Given the last few years of disruption in Telecom, many analysts have continued regurgitating prophesy on “the death of cable companies”. It has become clear that Netflix, Hulu, and other over-the-top (OTT) content providers are competing for the customers of traditional cable operators, and traditional cable operators are aware of the threat.
What few recognize as commonly, however – is how OTT providers and cable operators need each other to survive right now, due to how their operating models and costs work today. Rather than pontificating about the “death of cable” like many other articles, consider this – the unexpected, but valuable opportunity of strategic friendships between cable companies and OTT providers.
#1: You can’t watch OTT content without connectivity
A majority of OTT customers can’t access streaming content without internet connectivity – and where do they get internet? From cable operators who offer broadband services. So, in essence, OTTs rely on their competition, cable operators – to distribute their services to customers – why haven’t they more effectively found a way out of that reliance?
#2: An OTT’s operating model can’t afford to give customers connectivity – a cable operator’s can
OTT providers don’t have very high capital costs, and their current operating model won’t allow them to. To date, OTT providers like Netflix have been able to operate on EBITDA margins as low as ~5%. The majority of their costs focus on developing content, and high capital costs of distributing content are avoided by leveraging existing broadband infrastructure built out by cable operators such as Comcast, Charter Spectrum, and Cox.
#3: Cable’s operating model can’t afford to develop exclusive, evolving content – OTT’s can
On the other hand, traditional cable operators DO have high capital costs, which continue to grow. Traditional cable operators spend ~30% of margins on capital costs – laying out fiber, building nodes, and maintaining infrastructure. To survive, cable operators have had to keep EBITDA margins of at least ~35% to accommodate high capital costs as well as high programming costs from carriage contract fees.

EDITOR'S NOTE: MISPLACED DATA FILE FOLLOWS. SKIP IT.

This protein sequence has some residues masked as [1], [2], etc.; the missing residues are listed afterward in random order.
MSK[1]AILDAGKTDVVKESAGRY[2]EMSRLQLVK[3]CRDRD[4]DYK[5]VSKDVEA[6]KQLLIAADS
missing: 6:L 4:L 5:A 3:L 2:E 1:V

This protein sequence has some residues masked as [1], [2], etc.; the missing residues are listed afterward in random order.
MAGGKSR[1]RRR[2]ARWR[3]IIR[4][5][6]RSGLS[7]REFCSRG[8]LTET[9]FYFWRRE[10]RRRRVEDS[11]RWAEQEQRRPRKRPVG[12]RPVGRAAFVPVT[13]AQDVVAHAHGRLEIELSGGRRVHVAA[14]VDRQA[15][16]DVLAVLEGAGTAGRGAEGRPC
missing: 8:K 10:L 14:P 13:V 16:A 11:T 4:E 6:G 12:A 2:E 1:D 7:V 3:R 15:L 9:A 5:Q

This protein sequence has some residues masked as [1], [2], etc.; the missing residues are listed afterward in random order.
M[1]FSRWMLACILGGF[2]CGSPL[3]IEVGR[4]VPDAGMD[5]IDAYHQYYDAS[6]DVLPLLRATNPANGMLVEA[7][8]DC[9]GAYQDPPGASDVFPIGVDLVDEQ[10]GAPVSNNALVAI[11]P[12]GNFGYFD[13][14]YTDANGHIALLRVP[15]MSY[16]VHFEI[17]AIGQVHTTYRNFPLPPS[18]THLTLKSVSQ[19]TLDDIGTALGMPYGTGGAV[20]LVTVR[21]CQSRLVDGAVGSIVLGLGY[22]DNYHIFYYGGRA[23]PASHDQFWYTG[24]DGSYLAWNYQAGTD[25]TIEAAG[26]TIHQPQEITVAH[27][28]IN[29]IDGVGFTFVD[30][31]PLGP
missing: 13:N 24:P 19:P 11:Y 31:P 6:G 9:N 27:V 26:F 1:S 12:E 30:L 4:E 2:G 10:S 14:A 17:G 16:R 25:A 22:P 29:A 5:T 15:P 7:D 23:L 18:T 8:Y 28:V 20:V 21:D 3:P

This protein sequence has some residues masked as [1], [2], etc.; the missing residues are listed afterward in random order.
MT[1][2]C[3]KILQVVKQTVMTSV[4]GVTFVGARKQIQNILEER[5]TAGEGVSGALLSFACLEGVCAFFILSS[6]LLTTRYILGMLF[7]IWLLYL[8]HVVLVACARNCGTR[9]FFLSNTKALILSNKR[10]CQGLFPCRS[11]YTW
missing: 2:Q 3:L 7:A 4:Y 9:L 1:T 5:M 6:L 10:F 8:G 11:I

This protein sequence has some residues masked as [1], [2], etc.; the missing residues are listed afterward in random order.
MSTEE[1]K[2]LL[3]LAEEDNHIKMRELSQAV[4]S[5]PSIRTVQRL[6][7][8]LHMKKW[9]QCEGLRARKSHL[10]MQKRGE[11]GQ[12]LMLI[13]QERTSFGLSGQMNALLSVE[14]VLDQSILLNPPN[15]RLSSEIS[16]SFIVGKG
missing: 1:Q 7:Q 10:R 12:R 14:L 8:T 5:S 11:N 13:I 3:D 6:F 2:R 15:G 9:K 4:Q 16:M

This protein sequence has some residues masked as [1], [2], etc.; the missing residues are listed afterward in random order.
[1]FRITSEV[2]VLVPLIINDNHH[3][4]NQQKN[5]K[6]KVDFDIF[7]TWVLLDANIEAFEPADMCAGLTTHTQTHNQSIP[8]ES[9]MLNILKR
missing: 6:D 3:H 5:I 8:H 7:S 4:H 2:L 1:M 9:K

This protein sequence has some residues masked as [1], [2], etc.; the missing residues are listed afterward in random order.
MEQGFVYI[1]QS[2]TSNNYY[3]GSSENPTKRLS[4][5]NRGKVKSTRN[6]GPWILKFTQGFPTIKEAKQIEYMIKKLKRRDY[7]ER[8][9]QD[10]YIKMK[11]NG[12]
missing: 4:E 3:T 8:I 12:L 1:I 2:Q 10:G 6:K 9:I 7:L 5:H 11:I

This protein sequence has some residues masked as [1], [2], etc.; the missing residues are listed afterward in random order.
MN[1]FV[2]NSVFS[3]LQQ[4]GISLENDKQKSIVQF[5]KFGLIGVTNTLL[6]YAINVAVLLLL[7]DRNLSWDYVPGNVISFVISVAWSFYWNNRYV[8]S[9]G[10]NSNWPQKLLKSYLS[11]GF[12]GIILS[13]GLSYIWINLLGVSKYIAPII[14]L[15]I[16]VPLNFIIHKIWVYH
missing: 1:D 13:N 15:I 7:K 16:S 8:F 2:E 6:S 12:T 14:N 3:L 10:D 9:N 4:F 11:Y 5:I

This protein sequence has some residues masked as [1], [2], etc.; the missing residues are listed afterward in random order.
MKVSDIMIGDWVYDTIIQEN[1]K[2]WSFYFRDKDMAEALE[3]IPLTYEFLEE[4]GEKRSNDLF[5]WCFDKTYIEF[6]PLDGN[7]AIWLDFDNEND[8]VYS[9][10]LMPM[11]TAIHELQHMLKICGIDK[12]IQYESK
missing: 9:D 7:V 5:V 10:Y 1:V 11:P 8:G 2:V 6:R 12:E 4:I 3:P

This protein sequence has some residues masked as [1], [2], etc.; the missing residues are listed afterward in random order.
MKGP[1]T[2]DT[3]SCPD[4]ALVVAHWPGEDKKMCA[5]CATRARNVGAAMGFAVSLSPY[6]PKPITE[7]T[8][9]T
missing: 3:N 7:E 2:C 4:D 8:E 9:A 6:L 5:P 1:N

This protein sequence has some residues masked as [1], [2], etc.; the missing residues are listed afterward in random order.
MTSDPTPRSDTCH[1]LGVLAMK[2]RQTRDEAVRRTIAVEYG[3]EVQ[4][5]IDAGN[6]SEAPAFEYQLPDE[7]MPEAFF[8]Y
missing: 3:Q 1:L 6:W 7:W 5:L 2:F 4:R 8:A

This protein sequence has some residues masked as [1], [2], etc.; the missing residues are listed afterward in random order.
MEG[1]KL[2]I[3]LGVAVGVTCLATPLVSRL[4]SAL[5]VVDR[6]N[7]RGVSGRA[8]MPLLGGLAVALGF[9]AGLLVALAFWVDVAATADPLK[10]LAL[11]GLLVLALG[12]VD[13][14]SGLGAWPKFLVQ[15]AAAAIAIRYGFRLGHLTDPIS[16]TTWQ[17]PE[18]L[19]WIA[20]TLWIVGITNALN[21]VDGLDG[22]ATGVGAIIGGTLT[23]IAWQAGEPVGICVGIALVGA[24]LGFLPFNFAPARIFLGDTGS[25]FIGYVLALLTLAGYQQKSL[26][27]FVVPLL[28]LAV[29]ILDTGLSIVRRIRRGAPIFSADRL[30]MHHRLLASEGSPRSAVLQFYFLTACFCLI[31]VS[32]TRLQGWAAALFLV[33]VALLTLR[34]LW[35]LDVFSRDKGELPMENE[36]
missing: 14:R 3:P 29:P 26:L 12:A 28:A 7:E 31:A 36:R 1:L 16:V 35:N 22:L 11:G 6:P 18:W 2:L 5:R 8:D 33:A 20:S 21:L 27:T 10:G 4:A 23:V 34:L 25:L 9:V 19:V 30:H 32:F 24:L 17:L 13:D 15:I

#4: If the Trump administration rolls back net neutrality, OTTs may need cable companies more – but cable companies will still need to behave
If the FCC’s recent push to roll back net neutrality materializes, domestic cable operators would no longer face the government oversight that has prevented internet providers from throttling, blocking, or favoring certain sites for the last two years. Internet providers could soon begin strategically choosing which sites get higher quality broadband access – aka, who gets better access to internet users. You’ll recall that back in 2014, this scenario played out when Comcast required Netflix to pay for network improvements that would better support customers streaming Netflix content.
Some argue that since the FCC began regulating net neutrality, internet providers have been subsidizing a major operating cost of OTTs by paying the capital costs required to build and maintain the OTTs’ primary distribution channel. It does seem like OTTs would face a new weak spot if net neutrality reverses, but if OTTs don’t like how internet providers respond to the regulatory change, OTTs could explore alternative options such as Google Fiber, which continues to grow and work through kinks. Such a move by OTTs could perhaps even help drive consumer demand away from traditional internet providers – a future, but potential threat that could help balance the power between internet providers and OTTs if net neutrality rollbacks indeed occur.
Cable operators and OTT providers have distinct operating models that result in distinct operating cost limitations – and right now, each of their respective strengths happens to help make up for the other’s key limitations. It seems like Comcast and Netflix have recognized the opportunity to reap synergies from one another by forging a formal partnership – will others begin to follow suit?